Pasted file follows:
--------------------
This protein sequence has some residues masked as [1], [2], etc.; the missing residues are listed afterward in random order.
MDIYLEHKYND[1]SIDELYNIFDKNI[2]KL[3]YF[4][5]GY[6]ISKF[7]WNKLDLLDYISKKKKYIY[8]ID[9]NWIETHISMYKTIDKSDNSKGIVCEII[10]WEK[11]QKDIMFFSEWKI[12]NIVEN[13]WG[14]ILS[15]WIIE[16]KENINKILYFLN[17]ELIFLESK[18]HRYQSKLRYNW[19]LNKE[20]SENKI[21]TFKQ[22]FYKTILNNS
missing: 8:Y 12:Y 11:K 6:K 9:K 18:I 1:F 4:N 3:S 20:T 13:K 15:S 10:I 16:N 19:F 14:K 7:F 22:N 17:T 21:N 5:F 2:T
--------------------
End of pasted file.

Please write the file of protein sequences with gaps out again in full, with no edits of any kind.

This protein sequence has some residues masked as [1], [2], etc.; the missing residues are listed afterward in random order.
MDIYLEHKYND[1]SIDELYNIFDKNI[2]KL[3]YF[4][5]GY[6]ISKF[7]WNKLDLLDYISKKKKYIY[8]ID[9]NWIETHISMYKTIDKSDNSKGIVCEII[10]WEK[11]QKDIMFFSEWKI[12]NIVEN[13]WG[14]ILS[15]WIIE[16]KENINKILYFLN[17]ELIFLESK[18]HRYQSKLRYNW[19]LNKE[20]SENKI[21]TFKQ[22]FYKTILNNS
missing: 8:Y 12:Y 11:K 6:K 9:K 18:I 1:F 4:N 3:S 20:T 13:K 15:S 10:I 16:N 19:F 14:K 7:F 22:N 17:T 21:N 5:F 2:T